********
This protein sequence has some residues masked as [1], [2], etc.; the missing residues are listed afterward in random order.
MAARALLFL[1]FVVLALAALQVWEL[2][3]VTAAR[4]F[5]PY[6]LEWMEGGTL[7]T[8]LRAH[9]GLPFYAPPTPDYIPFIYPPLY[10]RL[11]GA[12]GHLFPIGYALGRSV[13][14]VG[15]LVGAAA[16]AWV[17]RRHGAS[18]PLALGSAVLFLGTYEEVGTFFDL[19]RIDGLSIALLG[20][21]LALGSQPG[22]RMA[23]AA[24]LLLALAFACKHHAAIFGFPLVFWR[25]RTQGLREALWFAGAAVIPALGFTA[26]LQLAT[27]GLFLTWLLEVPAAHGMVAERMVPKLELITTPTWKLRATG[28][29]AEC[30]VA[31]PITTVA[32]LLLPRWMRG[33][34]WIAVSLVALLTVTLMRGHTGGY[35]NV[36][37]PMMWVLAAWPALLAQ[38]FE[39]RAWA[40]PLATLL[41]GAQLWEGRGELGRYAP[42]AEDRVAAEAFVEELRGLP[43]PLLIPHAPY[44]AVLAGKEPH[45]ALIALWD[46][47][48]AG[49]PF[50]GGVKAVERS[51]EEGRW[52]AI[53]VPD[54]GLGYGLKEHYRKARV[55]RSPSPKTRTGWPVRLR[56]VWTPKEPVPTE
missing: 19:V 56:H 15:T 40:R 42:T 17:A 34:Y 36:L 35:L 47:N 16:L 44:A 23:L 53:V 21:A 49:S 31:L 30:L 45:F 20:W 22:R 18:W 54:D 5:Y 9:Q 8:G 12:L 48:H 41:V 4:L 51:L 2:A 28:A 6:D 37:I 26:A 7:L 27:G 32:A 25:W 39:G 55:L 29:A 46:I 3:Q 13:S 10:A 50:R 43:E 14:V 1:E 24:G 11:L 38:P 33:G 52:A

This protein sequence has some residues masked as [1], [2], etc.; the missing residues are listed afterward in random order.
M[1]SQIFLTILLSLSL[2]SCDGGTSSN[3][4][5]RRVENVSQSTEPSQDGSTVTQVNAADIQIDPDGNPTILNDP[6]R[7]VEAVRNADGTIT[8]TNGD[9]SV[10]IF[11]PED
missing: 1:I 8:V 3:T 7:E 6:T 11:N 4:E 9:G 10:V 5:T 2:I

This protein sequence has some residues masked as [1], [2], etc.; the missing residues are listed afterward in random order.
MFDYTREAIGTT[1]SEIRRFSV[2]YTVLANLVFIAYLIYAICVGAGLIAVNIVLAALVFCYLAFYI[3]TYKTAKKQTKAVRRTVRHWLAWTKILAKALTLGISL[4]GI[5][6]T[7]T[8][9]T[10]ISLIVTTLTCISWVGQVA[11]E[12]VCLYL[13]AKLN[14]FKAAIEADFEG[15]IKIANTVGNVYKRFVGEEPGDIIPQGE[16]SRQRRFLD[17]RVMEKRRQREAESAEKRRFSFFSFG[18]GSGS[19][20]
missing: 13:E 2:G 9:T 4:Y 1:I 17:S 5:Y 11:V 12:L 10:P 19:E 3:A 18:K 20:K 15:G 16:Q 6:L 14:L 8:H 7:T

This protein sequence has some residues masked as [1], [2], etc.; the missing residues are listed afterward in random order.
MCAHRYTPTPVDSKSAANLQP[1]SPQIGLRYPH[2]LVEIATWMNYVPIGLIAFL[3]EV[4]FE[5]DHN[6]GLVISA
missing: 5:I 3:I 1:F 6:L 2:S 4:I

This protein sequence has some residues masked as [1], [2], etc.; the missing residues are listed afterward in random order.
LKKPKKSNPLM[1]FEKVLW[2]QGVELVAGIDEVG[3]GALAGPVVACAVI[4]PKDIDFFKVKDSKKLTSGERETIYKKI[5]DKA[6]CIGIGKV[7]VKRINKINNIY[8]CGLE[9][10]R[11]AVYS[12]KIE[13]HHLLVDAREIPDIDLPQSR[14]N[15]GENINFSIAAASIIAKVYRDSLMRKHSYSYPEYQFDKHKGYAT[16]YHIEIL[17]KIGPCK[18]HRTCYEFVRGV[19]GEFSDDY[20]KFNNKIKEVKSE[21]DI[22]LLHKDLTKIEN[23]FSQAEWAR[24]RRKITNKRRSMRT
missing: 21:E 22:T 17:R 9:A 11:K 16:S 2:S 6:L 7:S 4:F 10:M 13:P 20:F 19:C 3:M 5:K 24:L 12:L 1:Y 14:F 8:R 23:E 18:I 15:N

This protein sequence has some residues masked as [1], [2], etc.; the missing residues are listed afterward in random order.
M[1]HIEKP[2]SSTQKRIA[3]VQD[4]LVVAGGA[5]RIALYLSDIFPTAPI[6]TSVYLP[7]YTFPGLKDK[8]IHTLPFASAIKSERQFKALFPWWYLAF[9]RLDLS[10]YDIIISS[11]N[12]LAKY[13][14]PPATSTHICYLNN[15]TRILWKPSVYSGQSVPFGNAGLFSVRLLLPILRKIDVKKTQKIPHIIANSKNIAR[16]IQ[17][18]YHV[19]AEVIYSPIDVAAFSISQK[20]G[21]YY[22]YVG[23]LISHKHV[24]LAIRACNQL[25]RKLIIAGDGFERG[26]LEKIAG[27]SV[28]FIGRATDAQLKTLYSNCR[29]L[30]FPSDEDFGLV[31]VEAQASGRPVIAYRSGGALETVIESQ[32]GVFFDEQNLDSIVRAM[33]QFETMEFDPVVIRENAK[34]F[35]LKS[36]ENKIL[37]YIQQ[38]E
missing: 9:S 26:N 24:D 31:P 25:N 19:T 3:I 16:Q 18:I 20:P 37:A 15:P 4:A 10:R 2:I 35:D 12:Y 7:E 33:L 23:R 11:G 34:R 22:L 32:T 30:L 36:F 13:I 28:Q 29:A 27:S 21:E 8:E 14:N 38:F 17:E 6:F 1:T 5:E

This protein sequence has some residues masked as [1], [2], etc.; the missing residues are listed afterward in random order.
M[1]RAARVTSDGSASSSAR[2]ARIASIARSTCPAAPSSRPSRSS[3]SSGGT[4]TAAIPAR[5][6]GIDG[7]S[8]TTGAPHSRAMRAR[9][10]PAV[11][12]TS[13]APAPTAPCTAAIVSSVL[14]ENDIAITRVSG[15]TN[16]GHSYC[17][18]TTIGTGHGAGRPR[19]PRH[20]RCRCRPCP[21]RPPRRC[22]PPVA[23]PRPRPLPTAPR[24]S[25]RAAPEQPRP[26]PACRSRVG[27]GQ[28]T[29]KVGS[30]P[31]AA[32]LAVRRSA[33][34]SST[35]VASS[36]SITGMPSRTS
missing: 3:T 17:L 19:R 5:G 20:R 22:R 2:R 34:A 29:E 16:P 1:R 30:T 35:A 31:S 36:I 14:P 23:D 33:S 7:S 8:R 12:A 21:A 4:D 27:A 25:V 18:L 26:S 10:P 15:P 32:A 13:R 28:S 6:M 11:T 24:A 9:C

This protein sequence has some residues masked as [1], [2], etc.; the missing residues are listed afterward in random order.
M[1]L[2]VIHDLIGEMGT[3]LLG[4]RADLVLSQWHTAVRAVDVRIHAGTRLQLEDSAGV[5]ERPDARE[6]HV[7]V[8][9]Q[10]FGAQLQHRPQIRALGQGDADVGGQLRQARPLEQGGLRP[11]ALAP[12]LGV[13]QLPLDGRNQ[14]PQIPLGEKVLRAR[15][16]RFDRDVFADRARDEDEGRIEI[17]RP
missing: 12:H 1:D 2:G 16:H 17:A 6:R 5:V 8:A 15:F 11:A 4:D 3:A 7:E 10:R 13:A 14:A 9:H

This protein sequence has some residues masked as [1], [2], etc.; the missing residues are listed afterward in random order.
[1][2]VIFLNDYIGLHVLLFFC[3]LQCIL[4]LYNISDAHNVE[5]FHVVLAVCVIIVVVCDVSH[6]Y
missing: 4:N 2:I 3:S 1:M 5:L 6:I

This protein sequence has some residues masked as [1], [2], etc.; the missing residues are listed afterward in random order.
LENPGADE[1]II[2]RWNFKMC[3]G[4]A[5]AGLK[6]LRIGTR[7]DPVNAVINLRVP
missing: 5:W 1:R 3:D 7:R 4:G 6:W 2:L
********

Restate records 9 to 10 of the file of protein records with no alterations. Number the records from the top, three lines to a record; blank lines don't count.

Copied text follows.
This protein sequence has some residues masked as [1], [2], etc.; the missing residues are listed afterward in random order.
[1][2]VIFLNDYIGLHVLLFFC[3]LQCIL[4]LYNISDAHNVE[5]FHVVLAVCVIIVVVCDVSH[6]Y
missing: 4:N 2:I 3:S 1:M 5:L 6:I

This protein sequence has some residues masked as [1], [2], etc.; the missing residues are listed afterward in random order.
LENPGADE[1]II[2]RWNFKMC[3]G[4]A[5]AGLK[6]LRIGTR[7]DPVNAVINLRVP
missing: 5:W 1:R 3:D 7:R 4:G 6:W 2:L